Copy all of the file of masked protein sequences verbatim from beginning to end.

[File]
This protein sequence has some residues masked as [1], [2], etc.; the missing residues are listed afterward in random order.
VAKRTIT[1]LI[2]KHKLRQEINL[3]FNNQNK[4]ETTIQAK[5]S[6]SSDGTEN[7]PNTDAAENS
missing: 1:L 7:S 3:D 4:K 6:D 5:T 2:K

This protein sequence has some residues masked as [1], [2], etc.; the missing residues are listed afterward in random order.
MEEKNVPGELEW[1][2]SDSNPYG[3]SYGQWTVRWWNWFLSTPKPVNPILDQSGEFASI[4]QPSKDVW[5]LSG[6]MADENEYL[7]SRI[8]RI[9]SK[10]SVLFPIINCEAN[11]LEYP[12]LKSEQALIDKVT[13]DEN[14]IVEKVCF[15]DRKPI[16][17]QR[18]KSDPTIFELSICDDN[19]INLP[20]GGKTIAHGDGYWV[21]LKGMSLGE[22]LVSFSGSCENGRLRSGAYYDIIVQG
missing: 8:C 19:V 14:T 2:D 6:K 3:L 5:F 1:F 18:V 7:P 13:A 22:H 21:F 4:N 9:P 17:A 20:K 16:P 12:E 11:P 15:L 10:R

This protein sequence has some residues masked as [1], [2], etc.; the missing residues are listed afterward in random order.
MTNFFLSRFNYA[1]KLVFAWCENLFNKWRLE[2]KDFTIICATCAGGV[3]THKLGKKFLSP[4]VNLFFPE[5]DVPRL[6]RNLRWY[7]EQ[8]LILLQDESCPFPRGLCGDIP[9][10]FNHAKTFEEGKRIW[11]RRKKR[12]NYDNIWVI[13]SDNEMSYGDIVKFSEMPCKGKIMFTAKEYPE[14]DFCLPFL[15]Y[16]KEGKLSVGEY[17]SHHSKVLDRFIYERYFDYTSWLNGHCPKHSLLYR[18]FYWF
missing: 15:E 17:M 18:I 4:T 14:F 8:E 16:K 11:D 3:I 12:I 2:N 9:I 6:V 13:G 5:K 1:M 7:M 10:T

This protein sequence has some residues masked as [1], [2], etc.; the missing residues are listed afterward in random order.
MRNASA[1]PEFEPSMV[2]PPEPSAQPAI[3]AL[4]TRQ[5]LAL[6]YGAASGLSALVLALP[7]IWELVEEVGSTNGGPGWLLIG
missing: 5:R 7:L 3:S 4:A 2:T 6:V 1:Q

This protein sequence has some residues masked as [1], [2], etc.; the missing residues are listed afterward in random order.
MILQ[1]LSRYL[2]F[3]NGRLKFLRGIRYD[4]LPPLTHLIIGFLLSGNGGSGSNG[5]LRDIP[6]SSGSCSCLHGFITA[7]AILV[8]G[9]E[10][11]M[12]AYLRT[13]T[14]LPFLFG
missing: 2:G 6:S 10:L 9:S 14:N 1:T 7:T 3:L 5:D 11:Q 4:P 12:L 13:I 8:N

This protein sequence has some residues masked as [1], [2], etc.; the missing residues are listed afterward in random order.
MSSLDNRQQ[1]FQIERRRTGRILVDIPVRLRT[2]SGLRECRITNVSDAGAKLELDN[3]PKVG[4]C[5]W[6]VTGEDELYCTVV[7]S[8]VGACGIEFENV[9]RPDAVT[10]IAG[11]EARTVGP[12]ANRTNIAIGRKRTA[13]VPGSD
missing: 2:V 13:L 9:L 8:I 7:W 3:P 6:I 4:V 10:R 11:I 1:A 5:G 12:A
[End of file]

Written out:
This protein sequence has some residues masked as [1], [2], etc.; the missing residues are listed afterward in random order.
VAKRTIT[1]LI[2]KHKLRQEINL[3]FNNQNK[4]ETTIQAK[5]S[6]SSDGTEN[7]PNTDAAENS
missing: 1:L 7:S 3:D 4:K 6:D 5:T 2:K

This protein sequence has some residues masked as [1], [2], etc.; the missing residues are listed afterward in random order.
MEEKNVPGELEW[1][2]SDSNPYG[3]SYGQWTVRWWNWFLSTPKPVNPILDQSGEFASI[4]QPSKDVW[5]LSG[6]MADENEYL[7]SRI[8]RI[9]SK[10]SVLFPIINCEAN[11]LEYP[12]LKSEQALIDKVT[13]DEN[14]IVEKVCF[15]DRKPI[16][17]QR[18]KSDPTIFELSICDDN[19]INLP[20]GGKTIAHGDGYWV[21]LKGMSLGE[22]LVSFSGSCENGRLRSGAYYDIIVQG
missing: 8:C 19:V 14:T 2:D 6:K 3:L 5:F 1:F 18:V 7:P 13:A 22:H 21:F 4:N 9:P 17:A 20:K 16:P 12:E 11:P 15:L 10:R

This protein sequence has some residues masked as [1], [2], etc.; the missing residues are listed afterward in random order.
MTNFFLSRFNYA[1]KLVFAWCENLFNKWRLE[2]KDFTIICATCAGGV[3]THKLGKKFLSP[4]VNLFFPE[5]DVPRL[6]RNLRWY[7]EQ[8]LILLQDESCPFPRGLCGDIP[9][10]FNHAKTFEEGKRIW[11]RRKKR[12]NYDNIWVI[13]SDNEMSYGDIVKFSEMPCKGKIMFTAKEYPE[14]DFCLPFL[15]Y[16]KEGKLSVGEY[17]SHHSKVLDRFIYERYFDYTSWLNGHCPKHSLLYR[18]FYWF
missing: 15:E 17:M 18:I 4:T 14:F 8:E 16:K 11:D 3:I 12:I 2:N 9:I 6:V 13:G 5:K 1:M 7:M 10:T

This protein sequence has some residues masked as [1], [2], etc.; the missing residues are listed afterward in random order.
MRNASA[1]PEFEPSMV[2]PPEPSAQPAI[3]AL[4]TRQ[5]LAL[6]YGAASGLSALVLALP[7]IWELVEEVGSTNGGPGWLLIG
missing: 5:R 7:L 3:S 4:A 2:T 6:V 1:Q

This protein sequence has some residues masked as [1], [2], etc.; the missing residues are listed afterward in random order.
MILQ[1]LSRYL[2]F[3]NGRLKFLRGIRYD[4]LPPLTHLIIGFLLSGNGGSGSNG[5]LRDIP[6]SSGSCSCLHGFITA[7]AILV[8]G[9]E[10][11]M[12]AYLRT[13]T[14]LPFLFG
missing: 2:G 6:S 10:L 9:S 14:N 1:T 7:T 3:L 5:D 11:Q 4:P 12:L 13:I 8:N

This protein sequence has some residues masked as [1], [2], etc.; the missing residues are listed afterward in random order.
MSSLDNRQQ[1]FQIERRRTGRILVDIPVRLRT[2]SGLRECRITNVSDAGAKLELDN[3]PKVG[4]C[5]W[6]VTGEDELYCTVV[7]S[8]VGACGIEFENV[9]RPDAVT[10]IAG[11]EARTVGP[12]ANRTNIAIGRKRTA[13]VPGSD
missing: 2:V 13:L 9:L 8:I 7:W 3:P 6:I 4:V 10:R 11:I 1:A 5:G 12:A